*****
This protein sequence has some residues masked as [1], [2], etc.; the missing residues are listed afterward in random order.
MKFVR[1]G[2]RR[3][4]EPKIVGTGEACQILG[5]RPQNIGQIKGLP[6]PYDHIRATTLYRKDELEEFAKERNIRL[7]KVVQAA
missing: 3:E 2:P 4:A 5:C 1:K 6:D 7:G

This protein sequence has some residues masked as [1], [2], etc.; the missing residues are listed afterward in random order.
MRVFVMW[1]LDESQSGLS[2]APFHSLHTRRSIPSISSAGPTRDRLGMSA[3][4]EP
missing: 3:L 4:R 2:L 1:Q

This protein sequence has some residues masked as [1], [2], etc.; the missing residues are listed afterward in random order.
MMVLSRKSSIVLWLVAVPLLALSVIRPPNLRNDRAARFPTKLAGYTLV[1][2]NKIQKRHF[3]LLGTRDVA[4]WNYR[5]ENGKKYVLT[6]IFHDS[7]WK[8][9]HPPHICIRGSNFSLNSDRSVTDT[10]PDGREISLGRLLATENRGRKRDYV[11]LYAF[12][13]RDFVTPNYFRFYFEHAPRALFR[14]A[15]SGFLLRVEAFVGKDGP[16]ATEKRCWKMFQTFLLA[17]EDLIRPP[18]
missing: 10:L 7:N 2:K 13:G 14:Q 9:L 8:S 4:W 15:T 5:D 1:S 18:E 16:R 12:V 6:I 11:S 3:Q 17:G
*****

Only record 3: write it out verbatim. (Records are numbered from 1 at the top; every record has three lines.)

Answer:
This protein sequence has some residues masked as [1], [2], etc.; the missing residues are listed afterward in random order.
MMVLSRKSSIVLWLVAVPLLALSVIRPPNLRNDRAARFPTKLAGYTLV[1][2]NKIQKRHF[3]LLGTRDVA[4]WNYR[5]ENGKKYVLT[6]IFHDS[7]WK[8][9]HPPHICIRGSNFSLNSDRSVTDT[10]PDGREISLGRLLATENRGRKRDYV[11]LYAF[12][13]RDFVTPNYFRFYFEHAPRALFR[14]A[15]SGFLLRVEAFVGKDGP[16]ATEKRCWKMFQTFLLA[17]EDLIRPP[18]
missing: 10:L 7:N 2:K 13:G 14:Q 9:L 8:S 4:W 15:T 5:D 1:S 18:E 16:R 12:V 6:I 11:S 3:Q 17:G